Once the LOI negotiations are agreed on, the lawyer for the landlord will draw up the lease. The lease is a very, very long legal document that will read like stereo instructions to most people, so don’t feel intimidated by all the legal language. A qualified commercial broker compares the draft lease against the agreed upon LOI to make sure everything that was in the LOI is in the lease. She always looks out for your best interest but is not an attorney. Do not skip the critical step of hiring a lawyer to review the lease. You’re embarking on this journey for three, five or seven years so don’t cut corners by trying to do this yourself. Your lawyer will receive the draft lease as a Word document and just like the LOI, they mark up the lease with redline changes and deletions based on your needs. They explain every section until you feel comfortable with the outcome.

While the lease negotiations continue, you’ll be busy polishing up your business plan and marketing strategy. If you haven’t already,  create a website, social media accounts, set up search engines like Google and Yelp, determine your store hours, and more, oh my! If you’re looking for guidance or inspiration, check out the Economic Development section of the town website where your business will be. There you will find an entire team of people who are there to support you!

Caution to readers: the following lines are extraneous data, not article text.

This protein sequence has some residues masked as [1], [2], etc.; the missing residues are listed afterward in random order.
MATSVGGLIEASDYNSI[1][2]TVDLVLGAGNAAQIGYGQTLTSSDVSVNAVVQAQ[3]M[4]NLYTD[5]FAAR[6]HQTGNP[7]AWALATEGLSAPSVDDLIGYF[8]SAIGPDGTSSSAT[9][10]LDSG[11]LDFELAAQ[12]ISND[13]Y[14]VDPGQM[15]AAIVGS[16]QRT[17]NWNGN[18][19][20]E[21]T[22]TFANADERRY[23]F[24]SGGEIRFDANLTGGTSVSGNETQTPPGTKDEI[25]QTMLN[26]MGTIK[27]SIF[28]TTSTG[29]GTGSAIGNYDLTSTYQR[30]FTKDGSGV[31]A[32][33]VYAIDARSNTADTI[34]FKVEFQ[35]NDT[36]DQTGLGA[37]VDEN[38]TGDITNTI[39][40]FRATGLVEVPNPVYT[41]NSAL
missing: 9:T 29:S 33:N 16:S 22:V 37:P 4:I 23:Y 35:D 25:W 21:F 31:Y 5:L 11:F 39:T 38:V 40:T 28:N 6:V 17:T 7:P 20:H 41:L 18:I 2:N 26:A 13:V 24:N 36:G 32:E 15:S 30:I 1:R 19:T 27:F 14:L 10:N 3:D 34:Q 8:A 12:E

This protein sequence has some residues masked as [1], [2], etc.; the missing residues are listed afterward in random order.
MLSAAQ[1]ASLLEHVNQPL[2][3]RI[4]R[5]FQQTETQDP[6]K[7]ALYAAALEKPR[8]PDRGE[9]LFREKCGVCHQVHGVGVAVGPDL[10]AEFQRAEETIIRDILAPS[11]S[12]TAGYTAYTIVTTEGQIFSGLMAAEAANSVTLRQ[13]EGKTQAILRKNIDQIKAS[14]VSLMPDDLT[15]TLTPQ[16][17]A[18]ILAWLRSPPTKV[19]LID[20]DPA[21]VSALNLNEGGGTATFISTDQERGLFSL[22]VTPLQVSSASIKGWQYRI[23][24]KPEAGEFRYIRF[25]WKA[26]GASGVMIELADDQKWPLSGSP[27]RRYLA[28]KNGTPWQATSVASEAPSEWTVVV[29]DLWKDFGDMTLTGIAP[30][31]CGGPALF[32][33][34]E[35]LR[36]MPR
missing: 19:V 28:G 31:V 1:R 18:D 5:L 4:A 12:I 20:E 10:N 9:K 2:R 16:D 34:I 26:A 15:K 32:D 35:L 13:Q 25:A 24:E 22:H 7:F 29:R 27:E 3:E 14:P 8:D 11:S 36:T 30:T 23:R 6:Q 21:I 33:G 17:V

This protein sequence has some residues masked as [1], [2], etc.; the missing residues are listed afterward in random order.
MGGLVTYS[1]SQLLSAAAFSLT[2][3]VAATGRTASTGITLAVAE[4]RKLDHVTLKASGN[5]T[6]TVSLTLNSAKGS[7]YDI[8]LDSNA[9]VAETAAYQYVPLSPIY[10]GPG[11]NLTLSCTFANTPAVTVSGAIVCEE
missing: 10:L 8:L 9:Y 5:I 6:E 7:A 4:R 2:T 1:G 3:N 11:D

“In Scottsdale, the heartbeat of our community is our small businesses – with 95% of local businesses powered by the dedication of fewer than 50 employees” said Scott Cooper, the City of Scottsdale’s acting Economic Development Director. “It’s why entrepreneurs and small businesses are an important focus in our 5-year Strategic Plan and will continue to be a part of our programming and outreach efforts. I encourage everyone to take a look at www.choosescottsdale.com and see what we have to offer.”